I'd run into our Wednesday Pump instructor. Like most of the people at the gym that I run into regularly, we're on chatting terms, though it is always strange seeing people out o gym gear. Casey is a great pump instructor. She's also South Australian and a lawyer by training - this makes her an interesting person to me.
I asked her what she did in her public service job.
By day, out of gym clothes, she's a policy officer with the health department. She's currently writing policy around the Assisted Dying Legislation that was passed a few months ago.
I wish I had a job as interesting and worthy as this (not that there is anything wrong with writing documents for an energy company - but her job is sooooo much more worthwhile.)
So as we walked towards our respective offices, we got into a discussion about this new act.
Something which both of us are heartily in favour.
How fascinating must it be to write policy around these new and challenging laws. I say challenging in the way that some people can't see the benefit of this law.
Casey and I are on the same page. It's a bit like the same sex marriage laws in Australia. From what I can see, the sky hasn't fallen in yet.
Allowing the dying to have the ability to end their life with dignity sounds like a very good thing to me. If you want to take these options, you have to go through many hoops - numerous visits to psychiatrists, doctors and lawyers. You need to be dying. Your condition needs to have an end date. This isn't a decision that is taken lightly. This is a highly monitored and regulated process. It's not about knocking off Nana for the inheritance.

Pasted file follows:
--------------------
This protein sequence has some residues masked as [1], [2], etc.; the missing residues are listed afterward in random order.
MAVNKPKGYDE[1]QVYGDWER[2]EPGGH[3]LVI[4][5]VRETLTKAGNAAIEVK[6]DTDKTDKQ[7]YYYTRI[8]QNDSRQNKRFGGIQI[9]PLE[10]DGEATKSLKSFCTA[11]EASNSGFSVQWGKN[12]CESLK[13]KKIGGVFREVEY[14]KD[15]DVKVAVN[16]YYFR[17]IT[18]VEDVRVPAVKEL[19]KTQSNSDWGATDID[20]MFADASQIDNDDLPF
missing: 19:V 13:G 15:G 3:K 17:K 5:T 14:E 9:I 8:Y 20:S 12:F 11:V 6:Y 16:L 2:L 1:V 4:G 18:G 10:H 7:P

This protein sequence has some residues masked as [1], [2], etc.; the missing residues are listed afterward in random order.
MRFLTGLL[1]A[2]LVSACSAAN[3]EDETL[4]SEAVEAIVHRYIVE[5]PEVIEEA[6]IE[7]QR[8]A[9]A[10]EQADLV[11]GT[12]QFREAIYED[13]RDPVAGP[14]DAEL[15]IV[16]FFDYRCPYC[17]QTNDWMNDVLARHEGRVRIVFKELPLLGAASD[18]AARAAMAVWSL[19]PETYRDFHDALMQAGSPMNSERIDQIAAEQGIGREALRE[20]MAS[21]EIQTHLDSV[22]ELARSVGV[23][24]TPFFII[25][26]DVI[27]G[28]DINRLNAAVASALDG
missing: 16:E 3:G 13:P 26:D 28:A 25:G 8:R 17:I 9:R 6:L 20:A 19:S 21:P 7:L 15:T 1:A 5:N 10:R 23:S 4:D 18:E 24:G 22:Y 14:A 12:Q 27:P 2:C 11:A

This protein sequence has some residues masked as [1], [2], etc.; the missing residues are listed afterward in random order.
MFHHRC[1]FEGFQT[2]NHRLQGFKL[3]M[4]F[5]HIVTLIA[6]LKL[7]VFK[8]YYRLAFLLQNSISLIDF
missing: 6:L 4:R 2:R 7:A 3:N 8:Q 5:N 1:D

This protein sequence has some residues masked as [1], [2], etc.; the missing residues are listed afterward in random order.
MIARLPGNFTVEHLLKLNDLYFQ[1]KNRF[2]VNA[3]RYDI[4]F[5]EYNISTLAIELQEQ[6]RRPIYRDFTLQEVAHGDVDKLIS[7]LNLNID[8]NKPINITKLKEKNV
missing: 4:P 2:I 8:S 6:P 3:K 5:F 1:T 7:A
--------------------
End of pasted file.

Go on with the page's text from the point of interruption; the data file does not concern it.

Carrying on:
If you don't like the law, you don't have to use it. It's a bit like same sex marriage. If you don't like it, don't marry somebody of the same sex... but don't stop other people from having the opportunity to marry the person they love.
Having witnessed a couple of people in the last days of their lives, suffering terribly, I wonder if they had this legal right if they would want to take this on. To give them the option of the dignity of ending their lives before the unbearable pain set in, to me, seems a very humane thing.
I know this is an emotive issue, but listening to Casey talk about her work, and what she does every day, I felt a bit envious - envious that she is helping the community in such a role. It also felt good to know that there's people like this going out to bat for the community.
The quick chat made me ponder what it would be like in such a role too.
It was a good way to start the day.